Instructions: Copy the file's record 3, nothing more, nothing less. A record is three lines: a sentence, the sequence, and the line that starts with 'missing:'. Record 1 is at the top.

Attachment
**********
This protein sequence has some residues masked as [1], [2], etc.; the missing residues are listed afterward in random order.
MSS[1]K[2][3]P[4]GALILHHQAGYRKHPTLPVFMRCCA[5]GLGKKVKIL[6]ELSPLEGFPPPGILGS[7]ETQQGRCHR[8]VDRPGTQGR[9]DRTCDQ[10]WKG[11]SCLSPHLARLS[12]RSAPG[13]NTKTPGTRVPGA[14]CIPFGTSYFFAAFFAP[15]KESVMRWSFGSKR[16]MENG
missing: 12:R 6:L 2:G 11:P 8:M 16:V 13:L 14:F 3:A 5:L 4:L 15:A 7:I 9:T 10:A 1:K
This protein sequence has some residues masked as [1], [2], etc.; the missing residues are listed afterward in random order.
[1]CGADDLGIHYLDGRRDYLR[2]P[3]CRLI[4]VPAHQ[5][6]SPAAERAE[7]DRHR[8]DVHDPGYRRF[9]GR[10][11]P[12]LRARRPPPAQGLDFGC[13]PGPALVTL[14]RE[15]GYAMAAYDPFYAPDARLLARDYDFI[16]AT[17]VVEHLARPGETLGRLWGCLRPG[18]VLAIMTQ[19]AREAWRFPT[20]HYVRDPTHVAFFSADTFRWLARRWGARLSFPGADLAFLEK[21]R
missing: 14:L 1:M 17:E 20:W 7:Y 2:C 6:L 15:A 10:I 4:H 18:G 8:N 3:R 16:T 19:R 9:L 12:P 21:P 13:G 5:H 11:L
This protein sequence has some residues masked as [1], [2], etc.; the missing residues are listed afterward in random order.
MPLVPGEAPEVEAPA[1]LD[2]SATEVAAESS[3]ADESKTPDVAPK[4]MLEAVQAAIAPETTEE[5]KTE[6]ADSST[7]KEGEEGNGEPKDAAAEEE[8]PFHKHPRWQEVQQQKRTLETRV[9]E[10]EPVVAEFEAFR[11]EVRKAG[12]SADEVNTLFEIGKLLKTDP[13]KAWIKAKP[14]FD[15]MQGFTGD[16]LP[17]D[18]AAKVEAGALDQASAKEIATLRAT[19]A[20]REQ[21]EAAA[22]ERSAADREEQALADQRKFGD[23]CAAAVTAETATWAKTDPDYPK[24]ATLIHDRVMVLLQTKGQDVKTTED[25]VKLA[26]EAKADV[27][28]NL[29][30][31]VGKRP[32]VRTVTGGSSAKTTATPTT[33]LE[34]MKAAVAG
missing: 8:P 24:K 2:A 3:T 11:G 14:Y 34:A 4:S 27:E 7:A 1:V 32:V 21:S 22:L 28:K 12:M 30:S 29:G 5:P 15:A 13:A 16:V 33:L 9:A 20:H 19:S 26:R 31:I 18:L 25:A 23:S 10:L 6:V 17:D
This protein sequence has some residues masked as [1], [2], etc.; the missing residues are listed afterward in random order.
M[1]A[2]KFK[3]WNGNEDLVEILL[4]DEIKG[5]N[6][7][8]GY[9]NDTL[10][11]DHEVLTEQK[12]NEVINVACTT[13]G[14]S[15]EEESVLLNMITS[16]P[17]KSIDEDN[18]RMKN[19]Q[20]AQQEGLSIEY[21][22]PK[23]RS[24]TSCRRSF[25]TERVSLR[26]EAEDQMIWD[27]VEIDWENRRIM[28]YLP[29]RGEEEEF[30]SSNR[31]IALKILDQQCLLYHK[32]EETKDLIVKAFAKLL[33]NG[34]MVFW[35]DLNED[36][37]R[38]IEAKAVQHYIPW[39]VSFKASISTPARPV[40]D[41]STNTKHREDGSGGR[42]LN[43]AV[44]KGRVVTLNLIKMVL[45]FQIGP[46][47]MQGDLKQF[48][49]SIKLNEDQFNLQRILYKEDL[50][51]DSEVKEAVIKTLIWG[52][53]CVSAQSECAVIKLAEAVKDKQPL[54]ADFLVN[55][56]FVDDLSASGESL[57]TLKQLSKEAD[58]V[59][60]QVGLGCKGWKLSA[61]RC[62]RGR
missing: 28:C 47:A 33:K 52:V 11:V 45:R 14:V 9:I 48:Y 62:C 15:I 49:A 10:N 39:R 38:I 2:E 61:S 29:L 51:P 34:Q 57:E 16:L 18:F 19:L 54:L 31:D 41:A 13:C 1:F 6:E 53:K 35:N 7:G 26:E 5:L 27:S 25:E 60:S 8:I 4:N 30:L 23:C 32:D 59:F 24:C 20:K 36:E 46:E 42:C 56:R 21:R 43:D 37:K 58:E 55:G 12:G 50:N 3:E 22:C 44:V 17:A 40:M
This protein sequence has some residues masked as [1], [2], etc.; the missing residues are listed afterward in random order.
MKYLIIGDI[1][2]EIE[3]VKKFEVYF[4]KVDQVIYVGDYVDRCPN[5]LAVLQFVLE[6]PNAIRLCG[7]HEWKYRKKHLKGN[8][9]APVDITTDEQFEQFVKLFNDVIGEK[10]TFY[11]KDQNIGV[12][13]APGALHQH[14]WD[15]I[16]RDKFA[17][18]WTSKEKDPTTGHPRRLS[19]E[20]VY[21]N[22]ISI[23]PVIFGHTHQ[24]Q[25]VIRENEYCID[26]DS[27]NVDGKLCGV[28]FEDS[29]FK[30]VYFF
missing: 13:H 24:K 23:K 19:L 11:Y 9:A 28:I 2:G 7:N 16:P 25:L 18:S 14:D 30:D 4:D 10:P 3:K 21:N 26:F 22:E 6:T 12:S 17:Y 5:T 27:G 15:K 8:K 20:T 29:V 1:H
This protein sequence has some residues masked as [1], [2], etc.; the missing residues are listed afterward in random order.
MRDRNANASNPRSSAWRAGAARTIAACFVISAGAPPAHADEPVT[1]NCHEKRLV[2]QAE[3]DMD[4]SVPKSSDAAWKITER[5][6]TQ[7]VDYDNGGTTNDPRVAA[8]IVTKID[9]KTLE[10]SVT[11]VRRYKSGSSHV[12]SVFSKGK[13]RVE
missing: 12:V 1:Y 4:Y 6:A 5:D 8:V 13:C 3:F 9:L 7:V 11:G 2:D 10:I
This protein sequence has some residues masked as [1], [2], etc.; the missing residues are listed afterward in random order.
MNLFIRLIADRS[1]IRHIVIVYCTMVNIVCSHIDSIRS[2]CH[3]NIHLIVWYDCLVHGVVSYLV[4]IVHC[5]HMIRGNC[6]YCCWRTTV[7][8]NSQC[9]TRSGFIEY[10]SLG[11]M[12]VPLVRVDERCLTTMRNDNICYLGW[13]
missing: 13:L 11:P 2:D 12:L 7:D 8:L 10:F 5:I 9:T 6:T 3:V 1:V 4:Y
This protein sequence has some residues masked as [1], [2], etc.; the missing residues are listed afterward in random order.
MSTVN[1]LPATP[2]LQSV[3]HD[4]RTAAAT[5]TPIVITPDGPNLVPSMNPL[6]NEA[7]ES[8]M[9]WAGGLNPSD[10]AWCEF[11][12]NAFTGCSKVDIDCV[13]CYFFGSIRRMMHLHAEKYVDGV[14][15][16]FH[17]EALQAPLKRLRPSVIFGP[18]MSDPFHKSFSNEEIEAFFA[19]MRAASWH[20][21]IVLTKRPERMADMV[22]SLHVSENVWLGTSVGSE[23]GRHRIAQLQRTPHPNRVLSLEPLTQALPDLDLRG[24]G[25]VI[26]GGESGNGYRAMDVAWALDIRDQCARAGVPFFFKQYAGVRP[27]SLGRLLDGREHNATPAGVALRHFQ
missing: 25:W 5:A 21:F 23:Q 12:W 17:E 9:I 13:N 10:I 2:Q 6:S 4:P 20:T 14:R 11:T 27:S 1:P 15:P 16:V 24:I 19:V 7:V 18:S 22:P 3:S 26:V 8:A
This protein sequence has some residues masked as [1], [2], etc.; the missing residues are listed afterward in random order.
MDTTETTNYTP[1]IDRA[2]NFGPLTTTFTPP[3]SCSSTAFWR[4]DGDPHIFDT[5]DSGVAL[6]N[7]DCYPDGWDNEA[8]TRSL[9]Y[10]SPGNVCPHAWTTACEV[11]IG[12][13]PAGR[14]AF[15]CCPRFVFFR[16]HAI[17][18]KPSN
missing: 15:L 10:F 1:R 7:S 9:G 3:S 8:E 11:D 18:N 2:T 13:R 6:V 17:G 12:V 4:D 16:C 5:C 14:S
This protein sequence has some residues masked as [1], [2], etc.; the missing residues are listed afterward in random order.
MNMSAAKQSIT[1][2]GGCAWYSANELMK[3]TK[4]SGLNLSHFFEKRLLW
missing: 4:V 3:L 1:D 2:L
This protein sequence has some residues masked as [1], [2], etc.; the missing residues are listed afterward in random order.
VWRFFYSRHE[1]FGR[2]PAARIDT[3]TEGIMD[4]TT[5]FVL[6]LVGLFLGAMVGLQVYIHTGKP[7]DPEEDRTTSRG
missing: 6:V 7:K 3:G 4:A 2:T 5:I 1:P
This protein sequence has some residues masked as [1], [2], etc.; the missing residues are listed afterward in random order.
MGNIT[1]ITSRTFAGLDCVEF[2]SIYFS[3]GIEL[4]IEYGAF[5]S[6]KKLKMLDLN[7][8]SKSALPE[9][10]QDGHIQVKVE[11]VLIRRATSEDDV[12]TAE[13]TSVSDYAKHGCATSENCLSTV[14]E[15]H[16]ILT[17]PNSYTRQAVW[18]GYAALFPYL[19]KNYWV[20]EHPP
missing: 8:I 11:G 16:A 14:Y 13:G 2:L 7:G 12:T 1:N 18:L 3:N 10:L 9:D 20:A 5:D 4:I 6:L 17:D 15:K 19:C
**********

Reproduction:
This protein sequence has some residues masked as [1], [2], etc.; the missing residues are listed afterward in random order.
MPLVPGEAPEVEAPA[1]LD[2]SATEVAAESS[3]ADESKTPDVAPK[4]MLEAVQAAIAPETTEE[5]KTE[6]ADSST[7]KEGEEGNGEPKDAAAEEE[8]PFHKHPRWQEVQQQKRTLETRV[9]E[10]EPVVAEFEAFR[11]EVRKAG[12]SADEVNTLFEIGKLLKTDP[13]KAWIKAKP[14]FD[15]MQGFTGD[16]LP[17]D[18]AAKVEAGALDQASAKEIATLRAT[19]A[20]REQ[21]EAAA[22]ERSAADREEQALADQRKFGD[23]CAAAVTAETATWAKTDPDYPK[24]ATLIHDRVMVLLQTKGQDVKTTED[25]VKLA[26]EAKADV[27][28]NL[29][30][31]VGKRP[32]VRTVTGGSSAKTTATPTT[33]LE[34]MKAAVAG
missing: 8:P 24:K 2:A 3:T 11:G 14:Y 34:A 4:S 27:E 7:A 1:V 32:V 21:S 22:L 28:K 12:M 30:S 29:G 5:P 15:A 13:A 16:V 33:L 9:A 20:H 19:S 26:R 31:I 18:L 25:A 23:S 10:L 6:V 17:D